I'm going against popular belief that this is a terrific book. Hey, isn't the first time I've read a book that left me cold and which had received positive buzz and it won't be the last - but maybe that's the problem: too much instant access to information, you expect to come away from the final page with what everyone else has: a big sigh and an oh-boy-this-was-the-best-book-I've-read-this-year. I don't read reviews for this very reason: usually too many spoilers, too much plot, and that can take the surprise out of any book. It took me nearly a month to slog through this book. Granted the writing and feel for the era were good enough, but I couldn't warm up to any of the characters and didn't much care what happened to them, felt they deserved what they got through the years, and ought to have lived with their miserable decisions. I'm just glad I didn't BUY this book, what a waste of good, hard-earned money that would have been, although I did have to waste gas picking it up at the library. The only way I will ever read subsequent Thomas books is if someone hand-delivers it to me at home so I wouldn't have to waste my time, physical energy and gas fetching it. I still can't believe I finished the book, had set it aside after 80 or so pages but I was determined to not let it get the better of me. I suppose that's something to be proud of - it doesn't happen very often when I set aside a non-starter. I don't know whether to pat myself on the back for being a big girl, or whether I should add points to my rating because the book apparently had *something* that drew me in. Naw, I'll leave the 2-star rating.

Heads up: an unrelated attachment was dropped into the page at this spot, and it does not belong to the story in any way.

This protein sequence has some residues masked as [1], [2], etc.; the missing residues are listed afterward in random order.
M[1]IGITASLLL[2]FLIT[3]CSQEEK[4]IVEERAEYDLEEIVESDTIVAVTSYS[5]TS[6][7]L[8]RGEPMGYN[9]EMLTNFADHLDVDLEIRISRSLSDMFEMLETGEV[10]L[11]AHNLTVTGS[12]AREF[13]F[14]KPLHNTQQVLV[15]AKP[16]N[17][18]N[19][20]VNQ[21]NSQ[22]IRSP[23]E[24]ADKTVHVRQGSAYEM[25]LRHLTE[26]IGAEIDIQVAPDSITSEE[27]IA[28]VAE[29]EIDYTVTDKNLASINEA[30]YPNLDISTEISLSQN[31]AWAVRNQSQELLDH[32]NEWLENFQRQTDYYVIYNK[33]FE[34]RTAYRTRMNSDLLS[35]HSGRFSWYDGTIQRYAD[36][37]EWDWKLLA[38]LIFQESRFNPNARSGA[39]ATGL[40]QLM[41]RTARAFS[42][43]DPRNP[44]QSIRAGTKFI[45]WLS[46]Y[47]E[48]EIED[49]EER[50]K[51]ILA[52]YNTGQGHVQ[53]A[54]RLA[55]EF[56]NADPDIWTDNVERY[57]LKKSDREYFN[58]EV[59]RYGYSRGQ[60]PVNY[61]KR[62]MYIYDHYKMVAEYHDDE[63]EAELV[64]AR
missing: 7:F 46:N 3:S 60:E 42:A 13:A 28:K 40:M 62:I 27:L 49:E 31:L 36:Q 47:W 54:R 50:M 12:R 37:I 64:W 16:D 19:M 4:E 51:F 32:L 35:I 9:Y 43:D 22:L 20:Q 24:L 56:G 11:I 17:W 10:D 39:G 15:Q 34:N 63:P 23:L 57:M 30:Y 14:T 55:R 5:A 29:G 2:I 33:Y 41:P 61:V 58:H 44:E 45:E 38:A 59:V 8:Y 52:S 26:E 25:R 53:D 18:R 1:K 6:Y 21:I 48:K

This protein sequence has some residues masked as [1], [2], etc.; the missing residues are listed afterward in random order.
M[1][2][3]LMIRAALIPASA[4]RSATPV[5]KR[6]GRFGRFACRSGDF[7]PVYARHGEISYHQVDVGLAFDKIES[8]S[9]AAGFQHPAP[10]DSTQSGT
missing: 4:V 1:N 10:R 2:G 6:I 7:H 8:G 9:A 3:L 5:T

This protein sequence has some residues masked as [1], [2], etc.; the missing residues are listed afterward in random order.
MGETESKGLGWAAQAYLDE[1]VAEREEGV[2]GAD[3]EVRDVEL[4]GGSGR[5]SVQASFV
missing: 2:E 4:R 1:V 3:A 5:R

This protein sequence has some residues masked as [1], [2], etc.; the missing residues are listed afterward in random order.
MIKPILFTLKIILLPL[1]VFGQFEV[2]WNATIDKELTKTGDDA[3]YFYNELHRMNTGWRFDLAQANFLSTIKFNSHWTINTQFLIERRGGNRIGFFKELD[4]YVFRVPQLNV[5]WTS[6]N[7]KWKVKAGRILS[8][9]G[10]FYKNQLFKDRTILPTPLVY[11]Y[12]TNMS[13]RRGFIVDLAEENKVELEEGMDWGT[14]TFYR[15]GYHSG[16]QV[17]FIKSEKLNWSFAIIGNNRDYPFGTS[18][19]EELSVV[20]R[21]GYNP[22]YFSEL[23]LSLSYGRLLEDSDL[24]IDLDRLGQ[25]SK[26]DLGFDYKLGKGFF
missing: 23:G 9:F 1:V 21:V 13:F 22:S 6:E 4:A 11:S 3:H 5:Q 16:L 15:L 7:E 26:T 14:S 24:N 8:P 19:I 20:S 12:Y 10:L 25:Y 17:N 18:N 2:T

m8lt2 on LibraryThing 12 hours ago
One of the most interesting romances I have read in a long time: an atypical storyline, excellent character development, sexy... The leading lord and lady have been married for a long time but have lived seperately after having deceived and hurt each other during their courtship leading up to their wedding. When they are finally in the room together, their mutual dislike does not prevent their attraction for each other, but overcoming their painful history does not happen easily and overnight. On top of that, the lady's mother has an interesting affair with her neighboring duke in a wonderful sidestory. A great read!
reneebooks on LibraryThing 12 hours ago